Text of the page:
“It is not the future of degradation, poor infrastructure and it is not the future of no roads. It is not the future of harassment and locking up.”
Before he arrived in Delta State, the Vice President took to his Tweeter feed to note that, “Starting on Monday, January 16, I’ll be leading a high-level FG delegation to oil-producing communities interacting with people in 3 states. President Buhari is fully committed to finding lasting and negotiated solutions to secure the peace and prosperity of the Niger Delta and Nigeria.
“The interactions will start in Delta State and then we proceed to Bayelsa & Rivers States at a later date to be announced soon.”
The vice president, who was on a fact-finding visit to some states in the Niger Delta, said the Federal Government alone could not solve all the problems in the region.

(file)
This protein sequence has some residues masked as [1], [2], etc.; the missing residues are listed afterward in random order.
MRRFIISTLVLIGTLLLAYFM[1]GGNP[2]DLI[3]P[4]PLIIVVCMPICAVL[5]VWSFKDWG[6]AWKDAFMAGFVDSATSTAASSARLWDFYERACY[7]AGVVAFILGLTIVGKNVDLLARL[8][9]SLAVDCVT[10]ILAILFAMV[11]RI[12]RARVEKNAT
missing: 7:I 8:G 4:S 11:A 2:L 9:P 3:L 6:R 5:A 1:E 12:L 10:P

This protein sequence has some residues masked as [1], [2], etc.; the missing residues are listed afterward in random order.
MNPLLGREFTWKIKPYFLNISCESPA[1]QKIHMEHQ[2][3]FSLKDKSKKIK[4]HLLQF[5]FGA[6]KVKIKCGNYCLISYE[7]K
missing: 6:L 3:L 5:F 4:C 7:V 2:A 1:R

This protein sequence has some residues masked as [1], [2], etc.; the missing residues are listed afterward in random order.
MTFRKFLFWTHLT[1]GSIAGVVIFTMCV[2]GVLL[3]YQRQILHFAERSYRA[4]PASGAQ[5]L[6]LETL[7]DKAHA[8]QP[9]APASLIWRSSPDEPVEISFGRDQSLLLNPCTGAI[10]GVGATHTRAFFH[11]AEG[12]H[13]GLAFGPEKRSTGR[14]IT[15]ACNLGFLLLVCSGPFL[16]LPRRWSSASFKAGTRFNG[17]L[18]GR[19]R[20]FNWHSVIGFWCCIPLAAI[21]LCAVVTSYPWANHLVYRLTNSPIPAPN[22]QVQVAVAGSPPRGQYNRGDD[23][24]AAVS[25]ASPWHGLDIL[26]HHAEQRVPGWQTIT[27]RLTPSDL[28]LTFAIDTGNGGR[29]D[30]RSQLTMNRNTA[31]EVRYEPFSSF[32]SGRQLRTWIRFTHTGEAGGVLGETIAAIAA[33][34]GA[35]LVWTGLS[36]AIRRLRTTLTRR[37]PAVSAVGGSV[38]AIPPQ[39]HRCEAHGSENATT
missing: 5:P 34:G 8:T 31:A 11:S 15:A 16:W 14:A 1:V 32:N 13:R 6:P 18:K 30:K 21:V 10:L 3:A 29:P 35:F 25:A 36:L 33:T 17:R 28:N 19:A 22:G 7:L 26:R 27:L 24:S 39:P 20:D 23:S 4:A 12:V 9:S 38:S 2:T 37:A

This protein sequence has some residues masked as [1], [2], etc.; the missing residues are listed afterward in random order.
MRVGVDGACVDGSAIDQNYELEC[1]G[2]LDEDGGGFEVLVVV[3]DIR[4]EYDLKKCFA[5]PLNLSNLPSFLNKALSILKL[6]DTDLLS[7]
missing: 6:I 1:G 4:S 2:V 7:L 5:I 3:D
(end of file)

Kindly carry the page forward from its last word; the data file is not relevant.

Osinbajo and his entourage were received by the Pere of Gbaramatu Kingdom, Oboro Gbaraun 11.
He advised governors in the region to make sufficient provisions in their annual budgets for the development of the region.
Osinbajo, who tagged his visit as: “We must prepare for the future,” said this is the time to prepare for the future.
He said that the Niger Delta Development Commission and other commissions set up by the government had not met their mandate.
Osinbajo said: “The Federal Government cannot solve the problem of Niger Delta alone; it requires the collaboration of the state, National Assembly and CSOs.”
The vice president also inspected the temporary site of the Nigerian Maritime University in Kurutie, a stone throw from Oporoza.
Governor Ifeanyi Okowa of Delta State, who was on the entourage, said the visit would bring changes to the region.
Okowa said, “I urge you to give peace a chance to bring development to our region.”
The President of the Ijaw Youth Council, Eradiri Udengs, who spoke, assured that the Ijaw youths would work with the President Muhammadu Buhari-led government.
Udengs said: “This visit is a confidence-building visit; we will work with President Buhari.”
On the entourage were the Minister of State for Petroleum Resources, Dr. Emmanuel Ibe Kachikwu and Senator James Manager, among others.